Submitted by: Michael Lask
Taxon: Callixylon newberryi
Submit date: 2014-10-04
Location (approximate): Alpena, Alpena, MI
Stratigraphy: Alpena Formation
Age: Erian (Middle Devonian)
Submitter notes: About 240 mm across, this roughly 15 pound tree stump was collected b Patricia Rutkowski from the Antrim Shale of the Paxton Quarry. Callixylon Newberryi is a primitive conifer that dates back to the late Devonian Period, which is considered the time period when trees first evolved. The Callixylon is a member of the extinct order of tree like plants named Archaeopteridales. These plants with fern like leaves are estimated to be 350 to 375 Million years old making them among the worlds oldest trees. These tree like plants had leaves similar to ferns. For many years scientists classified Archaeopteris as a separate genus than Callixylonin under the order of Archaeopteridales. In the 1960s, paleontologists were able to demonstrate that the fossil wood known as Callixylon and the petrified fern leaf imprints known as Archaeopteris were actually part of the same plant. This plant no matter what it is called has turned out to be the link between trees and ferns.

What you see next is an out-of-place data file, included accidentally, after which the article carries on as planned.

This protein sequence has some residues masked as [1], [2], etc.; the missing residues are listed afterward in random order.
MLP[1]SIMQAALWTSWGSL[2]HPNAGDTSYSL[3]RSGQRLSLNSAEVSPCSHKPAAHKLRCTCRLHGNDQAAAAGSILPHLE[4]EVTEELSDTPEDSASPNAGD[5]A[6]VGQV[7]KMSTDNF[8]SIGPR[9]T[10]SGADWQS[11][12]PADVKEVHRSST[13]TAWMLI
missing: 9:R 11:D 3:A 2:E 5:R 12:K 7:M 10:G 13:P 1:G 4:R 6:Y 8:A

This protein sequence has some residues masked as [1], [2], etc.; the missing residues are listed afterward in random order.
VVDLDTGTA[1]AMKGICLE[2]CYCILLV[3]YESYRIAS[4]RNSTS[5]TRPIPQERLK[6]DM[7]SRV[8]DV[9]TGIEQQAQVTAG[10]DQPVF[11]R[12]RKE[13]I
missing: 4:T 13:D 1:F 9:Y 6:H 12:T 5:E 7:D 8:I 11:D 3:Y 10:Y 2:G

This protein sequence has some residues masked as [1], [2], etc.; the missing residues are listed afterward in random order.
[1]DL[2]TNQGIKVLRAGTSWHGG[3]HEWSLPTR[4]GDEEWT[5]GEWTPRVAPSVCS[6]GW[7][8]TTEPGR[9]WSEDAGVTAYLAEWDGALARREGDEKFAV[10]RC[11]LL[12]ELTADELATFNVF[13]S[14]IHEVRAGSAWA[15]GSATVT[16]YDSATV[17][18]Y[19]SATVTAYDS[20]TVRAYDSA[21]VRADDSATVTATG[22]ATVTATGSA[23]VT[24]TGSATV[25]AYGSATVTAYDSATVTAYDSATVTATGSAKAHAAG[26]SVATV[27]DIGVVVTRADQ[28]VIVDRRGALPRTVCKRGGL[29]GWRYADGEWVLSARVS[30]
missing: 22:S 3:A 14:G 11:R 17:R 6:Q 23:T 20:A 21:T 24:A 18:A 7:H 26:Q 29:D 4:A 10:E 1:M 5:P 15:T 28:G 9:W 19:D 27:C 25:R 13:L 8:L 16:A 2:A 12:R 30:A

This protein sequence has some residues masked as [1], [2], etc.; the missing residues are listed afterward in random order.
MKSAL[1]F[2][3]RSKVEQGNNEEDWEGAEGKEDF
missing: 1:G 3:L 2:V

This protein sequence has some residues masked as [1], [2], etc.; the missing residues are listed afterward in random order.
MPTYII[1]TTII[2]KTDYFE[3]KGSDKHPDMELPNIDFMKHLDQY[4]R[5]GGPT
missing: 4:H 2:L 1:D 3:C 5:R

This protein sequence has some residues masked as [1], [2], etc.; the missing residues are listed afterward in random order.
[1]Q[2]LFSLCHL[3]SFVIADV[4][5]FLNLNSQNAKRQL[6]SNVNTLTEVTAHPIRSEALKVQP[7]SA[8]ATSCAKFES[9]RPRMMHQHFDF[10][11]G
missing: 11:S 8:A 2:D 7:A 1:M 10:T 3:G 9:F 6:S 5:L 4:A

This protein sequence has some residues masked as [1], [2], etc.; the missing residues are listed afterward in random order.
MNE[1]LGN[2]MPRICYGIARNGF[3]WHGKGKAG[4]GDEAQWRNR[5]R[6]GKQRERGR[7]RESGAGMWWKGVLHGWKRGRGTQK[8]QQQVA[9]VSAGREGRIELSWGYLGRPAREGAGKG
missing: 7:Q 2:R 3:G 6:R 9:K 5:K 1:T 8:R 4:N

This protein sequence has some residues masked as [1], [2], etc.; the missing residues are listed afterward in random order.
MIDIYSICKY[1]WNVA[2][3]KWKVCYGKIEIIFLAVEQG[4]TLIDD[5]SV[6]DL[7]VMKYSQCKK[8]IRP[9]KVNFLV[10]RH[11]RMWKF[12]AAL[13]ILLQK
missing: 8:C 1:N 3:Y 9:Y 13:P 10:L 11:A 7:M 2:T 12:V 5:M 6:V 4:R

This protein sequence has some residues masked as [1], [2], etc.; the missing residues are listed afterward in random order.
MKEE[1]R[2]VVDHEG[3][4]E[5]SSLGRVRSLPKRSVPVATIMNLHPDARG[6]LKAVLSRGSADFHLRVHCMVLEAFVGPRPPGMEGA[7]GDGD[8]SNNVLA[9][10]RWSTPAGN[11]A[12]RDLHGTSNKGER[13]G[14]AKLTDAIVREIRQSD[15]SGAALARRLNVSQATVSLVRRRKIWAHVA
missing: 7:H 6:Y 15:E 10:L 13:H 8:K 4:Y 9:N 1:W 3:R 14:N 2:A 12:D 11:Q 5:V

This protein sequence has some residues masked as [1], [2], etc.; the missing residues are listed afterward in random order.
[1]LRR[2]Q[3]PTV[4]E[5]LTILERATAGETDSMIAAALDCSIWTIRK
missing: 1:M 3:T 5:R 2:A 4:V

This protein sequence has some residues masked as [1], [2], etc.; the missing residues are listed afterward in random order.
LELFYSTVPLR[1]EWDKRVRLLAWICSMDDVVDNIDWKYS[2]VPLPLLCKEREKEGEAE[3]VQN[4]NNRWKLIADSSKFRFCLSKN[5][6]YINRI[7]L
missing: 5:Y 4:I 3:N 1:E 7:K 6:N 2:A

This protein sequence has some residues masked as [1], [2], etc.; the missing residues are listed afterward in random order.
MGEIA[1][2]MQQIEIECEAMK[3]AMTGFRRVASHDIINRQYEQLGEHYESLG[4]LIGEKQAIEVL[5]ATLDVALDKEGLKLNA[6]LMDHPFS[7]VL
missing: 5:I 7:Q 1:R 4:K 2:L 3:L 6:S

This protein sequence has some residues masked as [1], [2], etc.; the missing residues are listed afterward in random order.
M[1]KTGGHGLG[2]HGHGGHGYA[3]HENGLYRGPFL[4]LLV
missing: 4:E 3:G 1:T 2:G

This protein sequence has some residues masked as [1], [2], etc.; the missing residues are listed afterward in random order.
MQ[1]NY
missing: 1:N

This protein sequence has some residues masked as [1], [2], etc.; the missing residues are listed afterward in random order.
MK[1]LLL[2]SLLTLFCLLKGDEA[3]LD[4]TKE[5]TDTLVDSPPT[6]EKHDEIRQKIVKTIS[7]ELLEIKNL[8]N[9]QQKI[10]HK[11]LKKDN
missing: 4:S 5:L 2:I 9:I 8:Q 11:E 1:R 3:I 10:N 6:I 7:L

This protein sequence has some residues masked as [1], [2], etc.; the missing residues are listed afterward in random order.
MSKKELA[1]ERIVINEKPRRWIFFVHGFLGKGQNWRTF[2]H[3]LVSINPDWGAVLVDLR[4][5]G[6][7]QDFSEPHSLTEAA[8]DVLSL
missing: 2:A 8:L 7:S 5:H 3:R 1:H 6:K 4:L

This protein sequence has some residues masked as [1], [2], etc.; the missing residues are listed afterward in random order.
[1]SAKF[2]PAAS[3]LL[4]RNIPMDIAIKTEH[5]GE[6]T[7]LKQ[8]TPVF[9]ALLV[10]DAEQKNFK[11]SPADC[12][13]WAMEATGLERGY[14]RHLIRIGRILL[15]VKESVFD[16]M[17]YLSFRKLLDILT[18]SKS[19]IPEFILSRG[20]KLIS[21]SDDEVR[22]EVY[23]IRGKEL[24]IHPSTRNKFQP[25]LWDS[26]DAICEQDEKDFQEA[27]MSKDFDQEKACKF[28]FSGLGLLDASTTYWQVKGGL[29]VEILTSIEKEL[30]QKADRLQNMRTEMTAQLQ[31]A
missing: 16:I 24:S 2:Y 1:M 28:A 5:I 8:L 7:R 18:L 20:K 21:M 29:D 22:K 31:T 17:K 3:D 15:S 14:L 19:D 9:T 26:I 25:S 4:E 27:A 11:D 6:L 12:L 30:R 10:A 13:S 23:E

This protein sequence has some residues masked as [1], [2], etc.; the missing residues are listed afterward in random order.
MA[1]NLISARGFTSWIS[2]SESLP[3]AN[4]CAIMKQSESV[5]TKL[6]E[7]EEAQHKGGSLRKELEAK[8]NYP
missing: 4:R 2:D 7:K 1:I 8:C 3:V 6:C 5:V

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Mike PalescukSeptember 18, 2019 at 1:10 PM

The Antrim Shale isn't a member of the Alpena Formation so the stratigraphy showing Alpena Formation isn't correct. Also, these "stumps" were from Sulfur Island, not the Paxton Quarry.
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